On Wednesday, September 10, 2014, a Richland County Grand Jury indicted South Carolina House Speaker Bobby Harrell on nine charges. The indictments came after a legal saga that already landed in the state Supreme Court.
As both sides hunker down for what promises to be a hard-fought battle, the prosecutor reminded everyone what an indictment is: “At this point in the process, the indictments are mere accusations. Mr. Harrell is presumed innocent until proven guilty.”
We should also remember before he can be convicted, 12 jurors must all agree the State proved him guilty beyond a reasonable doubt.
Speaker Harrell was indicted for:
- Common Law Misconduct in Office. The State accuses him of using campaign funds for personal use from 2009 to 2013. Apparently, this charge carries up to 10 years in prison.
- Statutory Misconduct in Office. This is different from the common law charge, because it involves violation of a law passed by the legislature (called a statute, hence the term “statutory”). This accuses him of misrepresenting the purpose of various expenditures for personal benefit from 2009 to 2013. This charge carries up to a year in prison.
- Ethics Act Violation for False Reporting. This accuses the Speaker of paying himself just over $294,000 from campaign funds he falsely reported he used for official or campaign purposes. The charge spans the years 2009 to 2012. It also accuses him of concealing these payments by altering his airplane’s log book and falsely creating flight schedules, plus misinforming law enforcement and the House Ethics Committee related to these funds. This charge carries up to a year in prison.
- Ethics Act Violations for Using Campaign Funds for Personal Expenses. The Grand Jury made six separate indictments of this charge. Basically, they accuse Harrell of paying himself from his campaign account for expenses claimed as legislative that were actually personal. Four indictments claim he reimbursed himself for his private airplane expenses on flights he never took in 2009. A fifth indictment accuses him of claiming a personal flight as legislative travel, to pay himself just under $4,000 for using his private plane when he flew it to a high school baseball tournament. The final indictment accuses him of paying himself just over $70,000 from his campaign account for an administrative assistant when he used it for personal benefit.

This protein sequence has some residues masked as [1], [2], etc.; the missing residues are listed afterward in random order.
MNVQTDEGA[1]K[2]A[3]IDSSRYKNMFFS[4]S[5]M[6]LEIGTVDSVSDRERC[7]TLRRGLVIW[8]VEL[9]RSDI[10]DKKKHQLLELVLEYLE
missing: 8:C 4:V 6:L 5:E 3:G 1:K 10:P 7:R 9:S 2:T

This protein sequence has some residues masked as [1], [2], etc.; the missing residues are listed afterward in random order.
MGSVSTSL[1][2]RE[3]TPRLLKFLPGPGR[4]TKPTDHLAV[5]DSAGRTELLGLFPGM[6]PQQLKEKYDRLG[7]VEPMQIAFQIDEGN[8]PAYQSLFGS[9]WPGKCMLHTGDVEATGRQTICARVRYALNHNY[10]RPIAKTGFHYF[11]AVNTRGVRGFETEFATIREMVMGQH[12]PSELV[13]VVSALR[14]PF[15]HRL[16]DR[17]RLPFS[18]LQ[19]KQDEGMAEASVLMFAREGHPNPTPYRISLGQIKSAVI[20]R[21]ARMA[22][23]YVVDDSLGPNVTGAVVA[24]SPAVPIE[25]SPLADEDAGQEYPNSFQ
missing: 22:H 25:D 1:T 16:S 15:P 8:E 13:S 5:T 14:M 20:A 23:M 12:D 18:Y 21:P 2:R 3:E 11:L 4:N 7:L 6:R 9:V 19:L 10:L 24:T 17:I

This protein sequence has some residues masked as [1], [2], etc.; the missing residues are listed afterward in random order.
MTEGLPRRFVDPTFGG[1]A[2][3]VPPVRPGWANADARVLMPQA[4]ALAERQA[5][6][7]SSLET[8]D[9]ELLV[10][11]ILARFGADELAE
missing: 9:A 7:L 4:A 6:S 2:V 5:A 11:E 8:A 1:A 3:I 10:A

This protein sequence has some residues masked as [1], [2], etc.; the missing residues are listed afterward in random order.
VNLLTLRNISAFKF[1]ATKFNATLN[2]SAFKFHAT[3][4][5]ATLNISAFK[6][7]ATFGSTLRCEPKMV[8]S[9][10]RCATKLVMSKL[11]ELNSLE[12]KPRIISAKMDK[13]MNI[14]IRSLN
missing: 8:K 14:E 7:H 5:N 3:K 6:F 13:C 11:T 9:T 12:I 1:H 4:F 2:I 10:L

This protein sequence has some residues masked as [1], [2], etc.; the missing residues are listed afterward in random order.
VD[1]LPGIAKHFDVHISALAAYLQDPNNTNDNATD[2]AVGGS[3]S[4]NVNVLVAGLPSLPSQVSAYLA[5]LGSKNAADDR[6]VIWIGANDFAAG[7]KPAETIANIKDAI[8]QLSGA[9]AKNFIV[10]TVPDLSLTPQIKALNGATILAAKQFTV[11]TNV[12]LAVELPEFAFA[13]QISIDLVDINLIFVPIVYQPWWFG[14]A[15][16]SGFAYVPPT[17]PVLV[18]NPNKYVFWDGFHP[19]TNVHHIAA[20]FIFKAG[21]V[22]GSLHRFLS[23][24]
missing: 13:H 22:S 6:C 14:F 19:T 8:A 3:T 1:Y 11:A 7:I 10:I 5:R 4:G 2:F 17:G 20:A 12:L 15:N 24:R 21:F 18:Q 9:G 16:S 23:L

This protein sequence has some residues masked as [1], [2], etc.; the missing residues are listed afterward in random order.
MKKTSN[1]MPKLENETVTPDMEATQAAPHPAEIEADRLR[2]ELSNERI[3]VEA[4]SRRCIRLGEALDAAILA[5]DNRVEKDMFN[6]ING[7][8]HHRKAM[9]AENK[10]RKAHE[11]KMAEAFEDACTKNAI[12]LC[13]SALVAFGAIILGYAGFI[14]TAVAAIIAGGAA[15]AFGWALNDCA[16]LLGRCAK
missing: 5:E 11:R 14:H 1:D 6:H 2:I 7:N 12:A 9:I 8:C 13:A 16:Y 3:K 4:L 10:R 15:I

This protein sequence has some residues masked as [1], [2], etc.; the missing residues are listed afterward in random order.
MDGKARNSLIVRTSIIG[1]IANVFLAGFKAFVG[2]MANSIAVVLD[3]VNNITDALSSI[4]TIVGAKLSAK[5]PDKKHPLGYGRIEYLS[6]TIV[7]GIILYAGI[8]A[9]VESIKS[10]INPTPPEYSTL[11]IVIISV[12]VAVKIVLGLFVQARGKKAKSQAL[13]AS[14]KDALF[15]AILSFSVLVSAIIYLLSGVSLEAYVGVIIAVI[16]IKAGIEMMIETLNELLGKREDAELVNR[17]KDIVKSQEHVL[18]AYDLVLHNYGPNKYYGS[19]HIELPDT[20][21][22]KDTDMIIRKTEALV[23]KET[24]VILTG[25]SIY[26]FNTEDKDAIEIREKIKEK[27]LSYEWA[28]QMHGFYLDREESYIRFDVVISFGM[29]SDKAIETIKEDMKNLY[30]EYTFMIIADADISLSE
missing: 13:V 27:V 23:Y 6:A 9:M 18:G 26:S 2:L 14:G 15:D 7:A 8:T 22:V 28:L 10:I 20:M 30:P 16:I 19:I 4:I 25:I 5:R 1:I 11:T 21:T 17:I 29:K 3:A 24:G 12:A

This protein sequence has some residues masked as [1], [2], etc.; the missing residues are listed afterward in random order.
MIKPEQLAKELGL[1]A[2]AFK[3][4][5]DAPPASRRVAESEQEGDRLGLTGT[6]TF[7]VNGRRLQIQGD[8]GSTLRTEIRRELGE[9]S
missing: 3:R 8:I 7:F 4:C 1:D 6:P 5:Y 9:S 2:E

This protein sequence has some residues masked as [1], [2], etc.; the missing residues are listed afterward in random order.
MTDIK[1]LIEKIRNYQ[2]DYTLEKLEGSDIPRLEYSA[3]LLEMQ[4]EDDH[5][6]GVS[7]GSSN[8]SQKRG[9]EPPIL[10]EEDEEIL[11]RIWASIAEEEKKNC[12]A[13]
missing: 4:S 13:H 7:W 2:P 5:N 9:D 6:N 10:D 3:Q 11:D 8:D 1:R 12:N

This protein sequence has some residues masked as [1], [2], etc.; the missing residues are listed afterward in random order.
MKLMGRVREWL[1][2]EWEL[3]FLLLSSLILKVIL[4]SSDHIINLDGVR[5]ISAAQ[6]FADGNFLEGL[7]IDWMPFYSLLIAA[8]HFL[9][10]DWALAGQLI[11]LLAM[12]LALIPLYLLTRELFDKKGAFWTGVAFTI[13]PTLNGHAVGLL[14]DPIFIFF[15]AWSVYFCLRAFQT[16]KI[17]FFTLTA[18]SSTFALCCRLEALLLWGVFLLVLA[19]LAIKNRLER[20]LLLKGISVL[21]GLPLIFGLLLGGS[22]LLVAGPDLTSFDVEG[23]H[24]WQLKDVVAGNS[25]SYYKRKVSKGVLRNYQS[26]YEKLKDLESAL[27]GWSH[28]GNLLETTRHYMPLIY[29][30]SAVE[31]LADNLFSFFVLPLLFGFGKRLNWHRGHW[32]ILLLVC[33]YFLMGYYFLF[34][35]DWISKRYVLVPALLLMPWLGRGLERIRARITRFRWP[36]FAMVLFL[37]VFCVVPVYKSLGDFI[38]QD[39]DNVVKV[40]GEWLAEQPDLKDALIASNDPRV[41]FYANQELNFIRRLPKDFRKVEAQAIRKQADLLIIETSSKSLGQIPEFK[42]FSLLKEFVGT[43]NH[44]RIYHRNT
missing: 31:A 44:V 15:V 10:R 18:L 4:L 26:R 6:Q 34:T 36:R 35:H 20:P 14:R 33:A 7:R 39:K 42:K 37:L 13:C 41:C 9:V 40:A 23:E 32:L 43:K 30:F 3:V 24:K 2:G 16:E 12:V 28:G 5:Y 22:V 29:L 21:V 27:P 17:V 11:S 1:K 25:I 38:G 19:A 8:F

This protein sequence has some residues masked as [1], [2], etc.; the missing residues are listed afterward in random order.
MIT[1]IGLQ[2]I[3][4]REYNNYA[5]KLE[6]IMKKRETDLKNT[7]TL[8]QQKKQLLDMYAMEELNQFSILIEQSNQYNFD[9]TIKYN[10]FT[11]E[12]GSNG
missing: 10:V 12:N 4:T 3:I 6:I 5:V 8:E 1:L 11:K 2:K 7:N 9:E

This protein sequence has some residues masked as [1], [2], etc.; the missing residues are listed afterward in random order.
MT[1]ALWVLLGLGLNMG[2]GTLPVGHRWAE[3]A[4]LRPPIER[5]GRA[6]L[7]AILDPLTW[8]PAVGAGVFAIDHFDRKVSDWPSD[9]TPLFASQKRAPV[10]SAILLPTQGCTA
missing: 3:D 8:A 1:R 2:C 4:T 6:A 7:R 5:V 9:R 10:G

The next step is a bail hearing, which has not yet been set.
Speaker Harrell’s Response
Speaker Harrell issued a statement soon after the indictments were issued, stating, "In no way have I ever benefited personally or financially from travel reimbursements from my campaign account. In fact, I have regularly used the privately raised funds from my campaign account to pay for official state travel instead of passing that cost along to taxpayers. Similarly, I have often used my own airplane, at no cost to the taxpayers, for official state travel when it would have been completely justifiable to have used the taxpayer-funded state plane instead. If over the course of four years, I mistakenly wrote down the wrong date on a handful of items, that is something that can easily be addressed."
Serious accusations must be taken seriously. But the defenses to them must be taken just as seriously. Speaker Harrell has everything to lose in these accusations, and we have nothing to gain by convicting him without knowing the whole story.
Speaker Harrell has experienced, highly skilled lawyers from Charleston. We can all be grateful he’ll have a thorough defense so we can be confident in the result, whatever that may be. At times like this, we are all better served to seek the best part of ourselves—silencing our shrill voices and restraining the urge to rush to judgment.
Related Links:The South Carolina General Sessions Criminal Case Process